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  1. #1
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    I heard you like NAT.

    http://tech.slashdot.org/story/13/01...nstead-of-ipv6

    This is going to become a problem.

    IPv4 is very old, and has a limit of ip's that don't suffice for today needs.
    Implementing ipv6 is hard, but backward compatibility can be even more hard.

    NAT on the ISP is a crappy solution to this, but has the obvious problem: You are not on the internet, your computer is on a lan; Another problem: You can't open ports. It will make reaching server from other lans very hard or imposible. Probably this problem can be solved for things like Skype or consoles. Can use something like hamachi (a big Virtual LAN) builtin in the console. But us, PC gamers are going to get fucked over.

    What we have to do?

    Avoid ISP's that use this tecnique, and don't fuly implement IPv6.
    Opt-out of any NAT.

  2. #2
    Secondary Hivemind Nexus Nalano's Avatar
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    The ISP stated that it's "only a test at this stage."
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  3. #3
    Secondary Hivemind Nexus gundato's Avatar
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    I would personally have linked to the actual article, but that is just me http://www.techweekeurope.co.uk/news...working-104349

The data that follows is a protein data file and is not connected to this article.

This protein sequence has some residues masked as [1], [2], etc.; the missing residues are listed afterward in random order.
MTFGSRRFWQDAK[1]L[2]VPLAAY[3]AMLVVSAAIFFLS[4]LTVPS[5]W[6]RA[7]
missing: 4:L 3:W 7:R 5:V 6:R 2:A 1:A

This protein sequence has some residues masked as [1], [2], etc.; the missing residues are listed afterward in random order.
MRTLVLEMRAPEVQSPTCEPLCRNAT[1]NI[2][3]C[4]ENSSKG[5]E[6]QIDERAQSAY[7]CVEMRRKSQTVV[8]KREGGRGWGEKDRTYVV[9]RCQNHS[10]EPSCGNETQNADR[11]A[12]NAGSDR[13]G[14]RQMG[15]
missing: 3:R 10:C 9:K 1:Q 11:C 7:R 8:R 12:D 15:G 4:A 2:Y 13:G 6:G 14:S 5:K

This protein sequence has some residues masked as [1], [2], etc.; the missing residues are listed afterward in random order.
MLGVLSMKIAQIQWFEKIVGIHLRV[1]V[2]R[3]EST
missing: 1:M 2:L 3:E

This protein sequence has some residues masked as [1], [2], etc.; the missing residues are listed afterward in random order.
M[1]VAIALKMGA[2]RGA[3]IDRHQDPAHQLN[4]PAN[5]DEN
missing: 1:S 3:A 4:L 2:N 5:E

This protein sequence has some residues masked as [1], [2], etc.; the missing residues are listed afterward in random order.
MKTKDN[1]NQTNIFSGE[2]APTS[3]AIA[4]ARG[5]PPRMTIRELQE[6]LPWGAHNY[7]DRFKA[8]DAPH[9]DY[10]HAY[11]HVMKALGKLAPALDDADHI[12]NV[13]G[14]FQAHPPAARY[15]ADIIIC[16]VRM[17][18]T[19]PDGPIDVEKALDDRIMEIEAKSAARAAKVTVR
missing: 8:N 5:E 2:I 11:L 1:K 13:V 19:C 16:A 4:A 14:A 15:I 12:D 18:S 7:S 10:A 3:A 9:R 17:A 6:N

While still full of knee-jerk reactions, it at least has information other than said knee-jerk reactions.

    While I disagree with this solution on the grounds that adopting ipv6 will result in no meaningful difference for pretty much anything (at the "user" level), I also don't immediately see how this will affect the "normal" user.
    "The internet" will still work, and any features required for gaming (port forwarding) will still obviously have to be allowed at some level, if only because ISPs aren't (that) stupid: They know that the people shelling out the big bucks for good connections have a reason for it. P2P file sharing might be a bigger issue, but... yeah.


    If anything, I kind of like the rammifications of that. Such a system would mean ISPs would need more knowledge of what ports would need to be forwarded/there would be a greater reliance on an internet protocol that allows for gaming over "standard" ports (more likely the latter, for logistical reasons). Both of which make my life a hell of a lot easier when UPnP fails me.

    Because remember: Consoles have the internet gamings too.

    So yeah, I am very strongly against this (if only because I like ipv6), but at the same time I hope this forces a standardization of sorts.
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  4. #4